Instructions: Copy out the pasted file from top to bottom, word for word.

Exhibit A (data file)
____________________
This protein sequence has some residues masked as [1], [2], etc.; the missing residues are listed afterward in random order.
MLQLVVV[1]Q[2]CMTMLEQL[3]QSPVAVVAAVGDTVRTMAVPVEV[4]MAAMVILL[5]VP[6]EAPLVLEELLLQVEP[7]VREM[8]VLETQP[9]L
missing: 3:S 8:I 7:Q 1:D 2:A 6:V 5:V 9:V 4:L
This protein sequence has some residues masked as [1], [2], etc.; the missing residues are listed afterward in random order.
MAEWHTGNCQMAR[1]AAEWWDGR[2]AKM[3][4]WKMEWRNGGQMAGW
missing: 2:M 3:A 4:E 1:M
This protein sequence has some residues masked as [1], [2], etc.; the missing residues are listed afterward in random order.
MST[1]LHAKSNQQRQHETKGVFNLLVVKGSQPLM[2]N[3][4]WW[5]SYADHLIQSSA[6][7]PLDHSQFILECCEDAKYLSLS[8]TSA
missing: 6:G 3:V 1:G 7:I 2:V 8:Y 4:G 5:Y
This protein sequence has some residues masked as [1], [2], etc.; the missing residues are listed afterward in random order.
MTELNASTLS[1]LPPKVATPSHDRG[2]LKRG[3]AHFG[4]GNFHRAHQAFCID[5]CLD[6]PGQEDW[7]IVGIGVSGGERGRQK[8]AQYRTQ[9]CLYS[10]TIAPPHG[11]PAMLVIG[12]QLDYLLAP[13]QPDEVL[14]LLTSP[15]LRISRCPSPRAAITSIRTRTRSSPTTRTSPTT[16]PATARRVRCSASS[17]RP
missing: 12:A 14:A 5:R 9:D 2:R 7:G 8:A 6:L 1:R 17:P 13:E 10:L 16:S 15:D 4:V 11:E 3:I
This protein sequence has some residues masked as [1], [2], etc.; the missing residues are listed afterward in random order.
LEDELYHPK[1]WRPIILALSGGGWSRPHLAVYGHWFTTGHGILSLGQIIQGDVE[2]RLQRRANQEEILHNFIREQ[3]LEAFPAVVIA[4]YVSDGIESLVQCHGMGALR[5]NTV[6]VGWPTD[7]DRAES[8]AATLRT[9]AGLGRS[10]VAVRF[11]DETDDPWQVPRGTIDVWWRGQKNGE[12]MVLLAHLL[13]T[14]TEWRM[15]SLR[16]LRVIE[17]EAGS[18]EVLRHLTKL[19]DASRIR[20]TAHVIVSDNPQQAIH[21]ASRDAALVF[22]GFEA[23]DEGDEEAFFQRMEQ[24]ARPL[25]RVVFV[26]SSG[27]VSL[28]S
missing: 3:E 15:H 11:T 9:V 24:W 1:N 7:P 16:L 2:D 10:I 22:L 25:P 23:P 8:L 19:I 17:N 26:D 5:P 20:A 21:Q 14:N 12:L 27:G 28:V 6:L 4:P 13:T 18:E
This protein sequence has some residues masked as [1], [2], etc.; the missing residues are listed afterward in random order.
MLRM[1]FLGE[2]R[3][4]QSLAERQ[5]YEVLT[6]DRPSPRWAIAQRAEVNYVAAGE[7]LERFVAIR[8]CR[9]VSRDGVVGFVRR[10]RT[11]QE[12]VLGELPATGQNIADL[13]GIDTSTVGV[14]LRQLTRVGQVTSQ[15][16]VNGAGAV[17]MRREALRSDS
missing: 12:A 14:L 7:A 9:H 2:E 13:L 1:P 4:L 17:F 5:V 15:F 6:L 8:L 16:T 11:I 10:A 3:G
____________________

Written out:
This protein sequence has some residues masked as [1], [2], etc.; the missing residues are listed afterward in random order.
MLQLVVV[1]Q[2]CMTMLEQL[3]QSPVAVVAAVGDTVRTMAVPVEV[4]MAAMVILL[5]VP[6]EAPLVLEELLLQVEP[7]VREM[8]VLETQP[9]L
missing: 3:S 8:I 7:Q 1:D 2:A 6:V 5:V 9:V 4:L
This protein sequence has some residues masked as [1], [2], etc.; the missing residues are listed afterward in random order.
MAEWHTGNCQMAR[1]AAEWWDGR[2]AKM[3][4]WKMEWRNGGQMAGW
missing: 2:M 3:A 4:E 1:M
This protein sequence has some residues masked as [1], [2], etc.; the missing residues are listed afterward in random order.
MST[1]LHAKSNQQRQHETKGVFNLLVVKGSQPLM[2]N[3][4]WW[5]SYADHLIQSSA[6][7]PLDHSQFILECCEDAKYLSLS[8]TSA
missing: 6:G 3:V 1:G 7:I 2:V 8:Y 4:G 5:Y
This protein sequence has some residues masked as [1], [2], etc.; the missing residues are listed afterward in random order.
MTELNASTLS[1]LPPKVATPSHDRG[2]LKRG[3]AHFG[4]GNFHRAHQAFCID[5]CLD[6]PGQEDW[7]IVGIGVSGGERGRQK[8]AQYRTQ[9]CLYS[10]TIAPPHG[11]PAMLVIG[12]QLDYLLAP[13]QPDEVL[14]LLTSP[15]LRISRCPSPRAAITSIRTRTRSSPTTRTSPTT[16]PATARRVRCSASS[17]RP
missing: 12:A 14:A 5:R 9:D 2:R 7:G 8:A 6:L 1:R 17:P 13:E 10:L 16:S 15:D 4:V 11:E 3:I
This protein sequence has some residues masked as [1], [2], etc.; the missing residues are listed afterward in random order.
LEDELYHPK[1]WRPIILALSGGGWSRPHLAVYGHWFTTGHGILSLGQIIQGDVE[2]RLQRRANQEEILHNFIREQ[3]LEAFPAVVIA[4]YVSDGIESLVQCHGMGALR[5]NTV[6]VGWPTD[7]DRAES[8]AATLRT[9]AGLGRS[10]VAVRF[11]DETDDPWQVPRGTIDVWWRGQKNGE[12]MVLLAHLL[13]T[14]TEWRM[15]SLR[16]LRVIE[17]EAGS[18]EVLRHLTKL[19]DASRIR[20]TAHVIVSDNPQQAIH[21]ASRDAALVF[22]GFEA[23]DEGDEEAFFQRMEQ[24]ARPL[25]RVVFV[26]SSG[27]VSL[28]S
missing: 3:E 15:H 11:T 9:V 24:W 1:N 7:P 16:L 2:D 10:I 22:L 25:P 23:P 8:L 19:I 17:N 26:D 5:P 20:A 21:Q 14:N 12:L 27:G 28:V 6:L 4:P 13:T 18:E
This protein sequence has some residues masked as [1], [2], etc.; the missing residues are listed afterward in random order.
MLRM[1]FLGE[2]R[3][4]QSLAERQ[5]YEVLT[6]DRPSPRWAIAQRAEVNYVAAGE[7]LERFVAIR[8]CR[9]VSRDGVVGFVRR[10]RT[11]QE[12]VLGELPATGQNIADL[13]GIDTSTVGV[14]LRQLTRVGQVTSQ[15][16]VNGAGAV[17]MRREALRSDS
missing: 12:A 14:L 7:A 9:H 2:E 13:L 1:P 4:L 17:F 5:V 15:F 6:L 8:L 16:T 11:I 10:A 3:G